While I still feel very green in some ways as I stated at the beginning of this post, I can also see some real progress in my writing from when I first started. I can better understand how a story is going to move along. I’ve learned how to pace myself when it comes to writing, and to not sit around and wait for some mystical muse (I have news for you – -she ain’t real; and, if she is, she ain’t all that).  For the last two or three years I’ve averaged about 200,000 words worth of writing per year. Usually one or maybe two novel-length fictions and a ton of flash, poetry, and short fiction. And with every story, every poem, every book, every song I write, I feel a little more confident. I can see the progress and have learned to take comfort in that.

3) Revise, Revise, Revise — A work of art may never be "perfect" but that doesn’t mean we should settle for mediocrity. I used to write a story or poem once and then be done with it. I wouldn’t go back and revise. I thought editing was a waste of time. Part of this was because I rarely had to really try when writing in college or high school.  I’d wait till the last minute on writing assignments, cobble something together, and it would be what it would be. I usually got A’s or B’s as long as I was smart and/or docile enough to simply limit myself to regurgitating the ideas presented in class.

During the time between graduating college until after having our first child, I did not write much. I kind of put writing aside to focus on getting that house, getting a career, paying for cars. You know, all that normal mundane stuff a responsible young married guy has to take care of.  I’d write occassional journal entries, scenes, or poems, but not much in the way of fiction. I felt like my "Muse" was pretty pissed at me and didn’t have much to say.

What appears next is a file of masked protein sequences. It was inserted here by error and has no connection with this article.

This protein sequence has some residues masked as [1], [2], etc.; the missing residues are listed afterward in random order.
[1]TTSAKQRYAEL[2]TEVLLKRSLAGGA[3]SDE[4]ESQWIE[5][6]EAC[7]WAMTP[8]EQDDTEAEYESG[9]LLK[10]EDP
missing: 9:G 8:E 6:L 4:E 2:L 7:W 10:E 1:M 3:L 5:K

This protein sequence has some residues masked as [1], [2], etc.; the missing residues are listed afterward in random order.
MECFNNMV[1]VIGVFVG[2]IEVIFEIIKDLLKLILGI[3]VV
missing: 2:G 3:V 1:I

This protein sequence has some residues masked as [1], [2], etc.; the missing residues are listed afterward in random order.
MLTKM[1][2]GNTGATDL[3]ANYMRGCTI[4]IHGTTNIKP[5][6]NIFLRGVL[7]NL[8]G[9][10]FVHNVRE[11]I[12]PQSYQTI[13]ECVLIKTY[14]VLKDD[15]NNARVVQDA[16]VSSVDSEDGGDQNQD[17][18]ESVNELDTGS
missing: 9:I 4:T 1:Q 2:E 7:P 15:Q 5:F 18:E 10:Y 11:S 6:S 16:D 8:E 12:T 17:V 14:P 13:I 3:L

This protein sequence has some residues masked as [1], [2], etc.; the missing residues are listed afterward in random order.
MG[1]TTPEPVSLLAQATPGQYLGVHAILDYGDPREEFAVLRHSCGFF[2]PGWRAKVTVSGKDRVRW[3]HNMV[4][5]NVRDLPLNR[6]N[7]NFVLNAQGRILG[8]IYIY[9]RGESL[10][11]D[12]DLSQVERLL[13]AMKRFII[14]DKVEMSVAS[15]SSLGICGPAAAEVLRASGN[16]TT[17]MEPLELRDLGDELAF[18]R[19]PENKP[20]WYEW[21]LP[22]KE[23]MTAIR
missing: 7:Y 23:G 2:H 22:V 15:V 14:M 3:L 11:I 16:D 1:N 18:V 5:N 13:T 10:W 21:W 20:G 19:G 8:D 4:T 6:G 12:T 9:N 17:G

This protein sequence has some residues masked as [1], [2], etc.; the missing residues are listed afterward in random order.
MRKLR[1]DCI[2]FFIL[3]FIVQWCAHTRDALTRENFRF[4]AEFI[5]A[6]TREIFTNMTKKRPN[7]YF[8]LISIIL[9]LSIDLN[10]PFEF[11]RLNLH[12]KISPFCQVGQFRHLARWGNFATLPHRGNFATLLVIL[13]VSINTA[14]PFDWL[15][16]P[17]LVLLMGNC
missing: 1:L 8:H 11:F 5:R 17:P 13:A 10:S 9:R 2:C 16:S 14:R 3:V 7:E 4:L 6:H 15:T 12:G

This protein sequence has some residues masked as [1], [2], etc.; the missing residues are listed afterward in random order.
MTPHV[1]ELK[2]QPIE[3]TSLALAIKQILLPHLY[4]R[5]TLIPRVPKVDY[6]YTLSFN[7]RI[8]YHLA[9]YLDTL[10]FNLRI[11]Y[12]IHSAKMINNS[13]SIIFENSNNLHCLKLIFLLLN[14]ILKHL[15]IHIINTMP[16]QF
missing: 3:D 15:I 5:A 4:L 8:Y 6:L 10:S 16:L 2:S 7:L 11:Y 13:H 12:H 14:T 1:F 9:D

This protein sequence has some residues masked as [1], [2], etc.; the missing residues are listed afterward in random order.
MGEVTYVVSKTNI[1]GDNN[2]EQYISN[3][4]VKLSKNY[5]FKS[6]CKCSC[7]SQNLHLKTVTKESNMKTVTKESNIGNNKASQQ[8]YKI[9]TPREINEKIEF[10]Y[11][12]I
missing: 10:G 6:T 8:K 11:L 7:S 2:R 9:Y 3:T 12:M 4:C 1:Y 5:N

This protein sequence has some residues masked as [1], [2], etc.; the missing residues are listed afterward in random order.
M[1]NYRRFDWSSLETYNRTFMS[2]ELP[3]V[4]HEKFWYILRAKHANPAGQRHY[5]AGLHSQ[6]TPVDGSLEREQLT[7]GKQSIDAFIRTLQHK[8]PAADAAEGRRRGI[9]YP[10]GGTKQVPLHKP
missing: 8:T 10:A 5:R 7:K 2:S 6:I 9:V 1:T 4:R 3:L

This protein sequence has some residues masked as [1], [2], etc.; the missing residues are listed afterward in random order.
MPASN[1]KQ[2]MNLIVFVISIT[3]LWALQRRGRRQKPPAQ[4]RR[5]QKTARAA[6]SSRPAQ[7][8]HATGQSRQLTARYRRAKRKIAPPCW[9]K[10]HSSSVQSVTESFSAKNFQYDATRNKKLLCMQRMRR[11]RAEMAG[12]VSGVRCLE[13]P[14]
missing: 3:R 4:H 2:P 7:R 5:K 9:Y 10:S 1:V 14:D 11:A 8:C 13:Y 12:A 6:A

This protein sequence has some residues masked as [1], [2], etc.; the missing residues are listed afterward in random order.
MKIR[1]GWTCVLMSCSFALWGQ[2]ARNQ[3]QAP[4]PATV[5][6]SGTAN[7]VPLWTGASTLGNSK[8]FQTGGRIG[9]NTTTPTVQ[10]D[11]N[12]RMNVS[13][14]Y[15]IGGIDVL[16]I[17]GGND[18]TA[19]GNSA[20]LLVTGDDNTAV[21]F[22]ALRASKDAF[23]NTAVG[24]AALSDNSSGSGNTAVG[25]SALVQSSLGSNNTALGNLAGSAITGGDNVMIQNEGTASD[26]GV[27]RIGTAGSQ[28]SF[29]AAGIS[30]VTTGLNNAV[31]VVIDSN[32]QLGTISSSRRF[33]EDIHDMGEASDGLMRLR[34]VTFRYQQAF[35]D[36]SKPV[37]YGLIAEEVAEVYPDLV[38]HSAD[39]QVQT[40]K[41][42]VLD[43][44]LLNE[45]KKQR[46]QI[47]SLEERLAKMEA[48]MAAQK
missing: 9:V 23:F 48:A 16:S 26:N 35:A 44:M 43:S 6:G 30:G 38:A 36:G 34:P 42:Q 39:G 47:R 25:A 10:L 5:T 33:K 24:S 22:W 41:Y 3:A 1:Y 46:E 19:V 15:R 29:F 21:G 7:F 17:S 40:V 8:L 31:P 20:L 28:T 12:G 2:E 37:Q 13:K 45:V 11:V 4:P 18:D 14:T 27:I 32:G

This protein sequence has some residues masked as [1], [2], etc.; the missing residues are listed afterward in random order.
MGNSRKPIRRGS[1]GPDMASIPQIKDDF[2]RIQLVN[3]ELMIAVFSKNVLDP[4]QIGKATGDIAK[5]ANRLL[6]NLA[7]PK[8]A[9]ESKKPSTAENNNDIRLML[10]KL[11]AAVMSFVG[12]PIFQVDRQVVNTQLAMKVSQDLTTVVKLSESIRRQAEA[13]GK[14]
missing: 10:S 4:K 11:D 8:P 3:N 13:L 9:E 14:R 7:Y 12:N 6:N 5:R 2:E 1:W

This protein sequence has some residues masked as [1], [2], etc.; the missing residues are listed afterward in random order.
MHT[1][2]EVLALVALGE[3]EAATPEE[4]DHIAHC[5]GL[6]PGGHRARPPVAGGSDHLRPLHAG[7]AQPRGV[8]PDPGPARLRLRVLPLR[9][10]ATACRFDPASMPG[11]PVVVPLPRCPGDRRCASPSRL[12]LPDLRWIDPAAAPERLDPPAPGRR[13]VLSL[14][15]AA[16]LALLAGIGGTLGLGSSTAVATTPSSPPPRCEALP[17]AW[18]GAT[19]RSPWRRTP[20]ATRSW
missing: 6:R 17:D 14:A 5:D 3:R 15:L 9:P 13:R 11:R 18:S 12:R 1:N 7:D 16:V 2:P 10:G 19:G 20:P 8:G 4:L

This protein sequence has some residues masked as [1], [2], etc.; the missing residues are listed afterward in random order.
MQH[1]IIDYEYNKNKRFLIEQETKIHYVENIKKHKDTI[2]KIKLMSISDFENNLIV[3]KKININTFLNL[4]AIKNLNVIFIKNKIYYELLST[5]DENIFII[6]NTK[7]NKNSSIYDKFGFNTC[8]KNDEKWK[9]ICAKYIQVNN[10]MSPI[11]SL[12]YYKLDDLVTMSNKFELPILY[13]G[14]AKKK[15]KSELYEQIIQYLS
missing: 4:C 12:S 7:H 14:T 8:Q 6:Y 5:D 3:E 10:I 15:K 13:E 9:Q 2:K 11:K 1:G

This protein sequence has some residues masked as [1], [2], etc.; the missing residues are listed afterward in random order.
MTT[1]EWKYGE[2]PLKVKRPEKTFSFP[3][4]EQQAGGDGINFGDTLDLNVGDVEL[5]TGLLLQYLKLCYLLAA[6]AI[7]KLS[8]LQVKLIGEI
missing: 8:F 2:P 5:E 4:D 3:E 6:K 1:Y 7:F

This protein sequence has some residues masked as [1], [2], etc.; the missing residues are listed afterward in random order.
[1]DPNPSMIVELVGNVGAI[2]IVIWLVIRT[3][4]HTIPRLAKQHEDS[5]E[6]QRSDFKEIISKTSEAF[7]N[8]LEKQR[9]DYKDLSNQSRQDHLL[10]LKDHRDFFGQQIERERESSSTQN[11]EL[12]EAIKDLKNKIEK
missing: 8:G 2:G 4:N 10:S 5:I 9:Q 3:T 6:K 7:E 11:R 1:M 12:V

But then, the story bug came back to haunt me after the death of my late grandmother. My first book was basically a reflection on death with a fantasy setting. It was all about what happens to lost ideas and lost life stories if they are not first passed on to the next generation. I sat down and started writing. Even when my "Muse" once again grew silent (like I said above, she really ain’t all that), I decided to keep writing.

I also took the time to sit down and relook all of my old stories and poems that had survived through several moves and several computers. I saw promise in many of them and reworked them or finished those that were unfinished. I realized how much "fresh eyes" can benefit a story. 

I also read Stephen King’s "On Writing" and really understood what he meant about letting your manuscript rest before editing. This was revelatory for me as a writer. I realized how much better something could be if given the time to fully germinate and grow. 

It’s like the difference between bland supermarket produce packed full of hormones for fast growth versus the fruits and vegetables you can find at your local farmer’s market. Good things take time.

I’ve also learned to strive for perfection while accepting your imperfections. That leads me to #4.
 
4) There’s Only One Way to NOT Get Published — And that’s by not sending out your stories. This is an addendum to #3.  At some point you need to get to the point where you understand a story is "done." Once it is done, you have to send it out into the world. Sure the odds are slim against you being published in the pro markets if you’re an unknown or barely known writer, but there’s still a chance. There’s NO CHANCE of a story finding publication if you hide it away.